Compressed Air Energy Storage (CAES) is one type of commercialized multi-scale electrical energy storage technology. A large-scale CAES plant can provide a power output of over 100 MW from a single unit. A schematic diagram of CAES plant is shown in the figure below.
A CAES system is composed of ﬁve major components:
- A motor/generator unit combined with power conditioning devices (including power electronic converters/inverters) and clutch mechanisms which provide alternate engagement to the compressors or the turbines.
- A multi-stage air compressor unit operating with intercoolers and after-coolers is used to achieve economic air compression process.
- An underground cavern (for large-scale CAES) or an over ground container (for small-scale) is for storing a certain amount of compressed air.
- A turbine train is composed of both high-pressure and low-pressure turbines.
- There are some other devices for control and auxiliaries, such as fuel storage and heat recuperator (recovery) units.
The working process of the CAES system can be considered as decoupling the compression and expansion cycles of a conventional gas turbine into two separate processes. During the periods of low power demand, the surplus electricity drives a reversible motor/generator unit in turn to run a chain of compressors for injecting air into a storage vessel, which is either an underground cavern or over ground tanks. The compression process normally uses intercoolers and after-coolers to reduce the working temperature of the injected air thus improving the compression efficiency and minimising thermal stress on the system component walls. The energy is stored in the form of high pressure air (typically 40-80 bar for underground storage, up to 300 bar for over ground storage). When the power generation cannot meet the load demand, the stored compressed air is released and heated by a heat source which can be the heat come from combustion of fossil fuel or the heat recovered from the compression process. The compressed air energy is finally captured by the turbines. The waste heat from the system exhaust can be recycled by a recuperator (heat recovery) unit.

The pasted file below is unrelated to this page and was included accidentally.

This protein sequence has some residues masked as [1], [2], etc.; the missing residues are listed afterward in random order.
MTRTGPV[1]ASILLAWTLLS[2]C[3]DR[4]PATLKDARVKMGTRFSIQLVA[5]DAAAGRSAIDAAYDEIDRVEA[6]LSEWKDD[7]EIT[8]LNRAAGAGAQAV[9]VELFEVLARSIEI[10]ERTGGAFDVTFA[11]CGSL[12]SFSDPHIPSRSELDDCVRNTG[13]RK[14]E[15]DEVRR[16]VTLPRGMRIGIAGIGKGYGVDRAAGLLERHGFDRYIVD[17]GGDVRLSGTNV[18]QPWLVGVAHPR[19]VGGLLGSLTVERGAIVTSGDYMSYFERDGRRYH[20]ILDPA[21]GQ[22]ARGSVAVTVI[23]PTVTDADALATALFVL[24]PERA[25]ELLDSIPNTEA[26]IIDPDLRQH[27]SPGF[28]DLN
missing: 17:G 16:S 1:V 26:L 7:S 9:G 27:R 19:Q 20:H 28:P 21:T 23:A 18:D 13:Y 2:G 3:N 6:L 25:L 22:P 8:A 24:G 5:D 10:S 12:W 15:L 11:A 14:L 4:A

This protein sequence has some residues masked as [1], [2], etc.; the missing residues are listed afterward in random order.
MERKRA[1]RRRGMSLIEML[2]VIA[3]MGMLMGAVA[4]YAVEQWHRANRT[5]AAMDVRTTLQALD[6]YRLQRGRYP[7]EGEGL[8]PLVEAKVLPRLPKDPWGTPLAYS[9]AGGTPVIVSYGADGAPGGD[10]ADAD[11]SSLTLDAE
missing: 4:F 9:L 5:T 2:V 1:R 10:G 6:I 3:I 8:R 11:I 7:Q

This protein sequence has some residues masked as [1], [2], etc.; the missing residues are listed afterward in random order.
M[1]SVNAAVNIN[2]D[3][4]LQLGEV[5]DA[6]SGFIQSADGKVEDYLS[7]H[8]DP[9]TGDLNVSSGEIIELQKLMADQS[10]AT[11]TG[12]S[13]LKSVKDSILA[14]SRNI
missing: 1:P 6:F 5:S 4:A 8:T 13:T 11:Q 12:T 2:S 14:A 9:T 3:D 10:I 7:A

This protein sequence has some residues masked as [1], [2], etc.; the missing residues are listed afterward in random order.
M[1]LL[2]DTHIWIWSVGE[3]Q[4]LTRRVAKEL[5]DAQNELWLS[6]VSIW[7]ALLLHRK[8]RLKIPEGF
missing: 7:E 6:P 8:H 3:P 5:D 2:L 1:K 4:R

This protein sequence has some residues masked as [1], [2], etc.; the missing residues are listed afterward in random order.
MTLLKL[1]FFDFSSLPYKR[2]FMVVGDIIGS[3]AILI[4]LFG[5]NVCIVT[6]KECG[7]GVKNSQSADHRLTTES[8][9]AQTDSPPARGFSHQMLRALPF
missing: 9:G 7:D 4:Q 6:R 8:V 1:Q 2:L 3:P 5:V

Technology breakthrough – CAES:
- to avoid involvement of fossil fuel – to improve the round trip efficiency
- to gain a clear picture of national storage resources
- to study the methodology of engineering storage
- to map the storage with the renewable power generation locations
- to maximise renewable energy penetration